The Japanese version of the Huffington Post will offer a website that spurs more interaction between the media and the public and empower Generation Y, the children of the baby boomers, said Shigeki Matsuura, editor-in-chief of Huffington Post Japan, which is scheduled to launch next Tuesday.
Japan will be the sixth location for the U.S.-based Huffington Post to kick off an international edition after Canada, France, Italy, Spain and the U.K. The Japanese version will be operated in partnership with the Asahi Shimbun.
Matsuura said it aims to be one of the top five news websites in Japan in three years.
“Unlike the previous online media, we will join the discussion with the readers to enhance the debate and create more content based on their comments,” Matsuura said in an interview with The Japan Times on April 15.
Japan’s mainstream media companies, suffering from dwindling circulation numbers and viewer rates, are struggling to capitalize on the power of the Internet. It’s only in the past two or three years that newspapers have delved into digital editions or smartphone apps, and precious few allow readers to post comments on their articles.
Matsuura said the mainstream media are failing to embrace interactivity. According to him, their perception of “interactive” is one-sided and refers to news consumers who discuss the content on their blogs or social-networking sites, such as Twitter or Facebook. But the media rarely join such discussions or build on reader opinions to take their articles to the next level.
“What we value is the comment itself, and how it evolves to a new trend in opinion,” said Matsuura, emphasizing Huffington Post’s character as a platform for engagement that features user-posted stories ranked by popularity.
The public can comment on the posts as well, which can also be ranked and contribute to the development of new opinions.
The formula has proven popular in the United States, where Huffington Post attracts 46 million visitors and about 8 million comments a month.
The news aggregator and blog site was founded by Greek-American author and syndicated columnist Arianna Huffington in 2005.
Huffington Post, which stands as an alternative to the conservative Drudge Report, a popular and influential news aggregator, has gained much support from liberals in the United States.
Unlike many content aggregators, however, the Huffington Post offers original reporting. Its 10-part series Beyond the Battlefield, which detailed the lives of wounded soldiers who returned from Iraq, won a Pulitzer Prize in 2012, a first for any commercially run digital media enterprise in the United States.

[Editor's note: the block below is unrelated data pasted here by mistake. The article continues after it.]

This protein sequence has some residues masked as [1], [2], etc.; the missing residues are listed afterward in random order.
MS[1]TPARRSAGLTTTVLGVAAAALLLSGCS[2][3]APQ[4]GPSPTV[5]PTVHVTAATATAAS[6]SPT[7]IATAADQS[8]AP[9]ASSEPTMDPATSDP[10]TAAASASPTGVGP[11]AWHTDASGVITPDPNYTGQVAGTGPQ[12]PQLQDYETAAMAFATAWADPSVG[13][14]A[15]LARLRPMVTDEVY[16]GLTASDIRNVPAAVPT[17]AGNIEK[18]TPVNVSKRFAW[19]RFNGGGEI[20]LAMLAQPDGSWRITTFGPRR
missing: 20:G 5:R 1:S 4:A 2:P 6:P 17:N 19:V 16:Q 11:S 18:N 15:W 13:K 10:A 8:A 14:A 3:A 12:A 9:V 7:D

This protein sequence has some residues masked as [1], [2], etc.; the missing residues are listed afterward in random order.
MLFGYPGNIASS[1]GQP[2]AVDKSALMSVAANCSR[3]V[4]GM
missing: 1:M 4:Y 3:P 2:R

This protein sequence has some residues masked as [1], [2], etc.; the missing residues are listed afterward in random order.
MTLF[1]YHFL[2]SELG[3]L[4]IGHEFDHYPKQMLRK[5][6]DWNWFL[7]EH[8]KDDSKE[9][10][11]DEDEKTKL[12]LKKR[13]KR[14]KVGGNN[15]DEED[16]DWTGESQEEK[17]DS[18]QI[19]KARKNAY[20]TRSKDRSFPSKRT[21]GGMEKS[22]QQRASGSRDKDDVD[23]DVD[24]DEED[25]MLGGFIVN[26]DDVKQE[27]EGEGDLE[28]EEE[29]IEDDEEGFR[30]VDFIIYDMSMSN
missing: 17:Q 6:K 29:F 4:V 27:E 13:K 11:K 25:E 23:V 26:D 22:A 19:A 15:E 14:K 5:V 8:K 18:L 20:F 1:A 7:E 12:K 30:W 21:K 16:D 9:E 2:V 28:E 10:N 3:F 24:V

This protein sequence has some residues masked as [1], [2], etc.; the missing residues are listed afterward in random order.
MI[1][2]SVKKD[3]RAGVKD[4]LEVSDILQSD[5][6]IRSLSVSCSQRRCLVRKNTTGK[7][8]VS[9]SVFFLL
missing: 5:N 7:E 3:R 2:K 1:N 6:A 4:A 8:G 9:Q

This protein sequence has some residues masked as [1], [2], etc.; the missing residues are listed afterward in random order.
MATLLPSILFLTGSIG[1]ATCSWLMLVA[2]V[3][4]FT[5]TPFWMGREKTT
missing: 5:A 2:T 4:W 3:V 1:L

While the U.S. site features blogs written by such celebrities as Jamie Lee Curtis or former President Bill Clinton, the Japanese version will offer items written by prominent experts on a wider range of issues ranging from politics and economics to lifestyle issues and entertainment. It also plans to hire freelance journalists to engage in original reporting, like the U.S. version.
Matsuura said the website will be a perfect match for the Japanese, who are avid users of the Internet, especially social-networking sites.
One of the biggest challenges for the Japanese version will be keeping negative comments to a minimum and encouraging constructive discussion.
Japanese topic boards, such as the infamous 2channnel, often overflow with slanderous or ultranationalistic comments. Matsuura said the Japanese version will edit them, like the U.S. Huffington Post, by deleting all negative posts that lack supportive information.
Like the U.S. version, the content will be free of charge and revenue will come from advertising. That is one of the reasons why Matsuura, 39, who has almost no background in journalism but has the skills to turn a profit in online media, was picked for the editor-in-chief position to lead the 10-member staff.
“There are many strategies for Net media to generate a profit. I will not interfere with the editing, but my job is to design the model for making the site financially successful,” said Matsuura. “But journalists will be required to understand numbers if they want to be successful.”
Having worked on the business side for various online media, such as the aggregator Livedoor News or blog site Blogos, which emulated the Huffington Post, which emulated the Huffington Post, Matsuura said the Internet in Japan said the Internet in Japan is still powerless compared with the mainstream media in terms of mobilizing political action.
Matsuura asserted that one reason the online media is less powerful than newspapers or TV in pressuring politicians or the government is that it has failed to attract the silent majority. It is mainly people with hardened political views, often radical, who drive opinions on the Web.
To attract more diversity, the Japanese site will be targeted at people in their 30s, the children of the baby boomers, who will be leading Japan in the near future.
“People in their 30s comprise the widest base in Japan’s population pyramid, while we have less and less younger people,” said Matsuura.
“Unless the Generation Y can be more assertive to drive opinions, Japan will be in trouble.”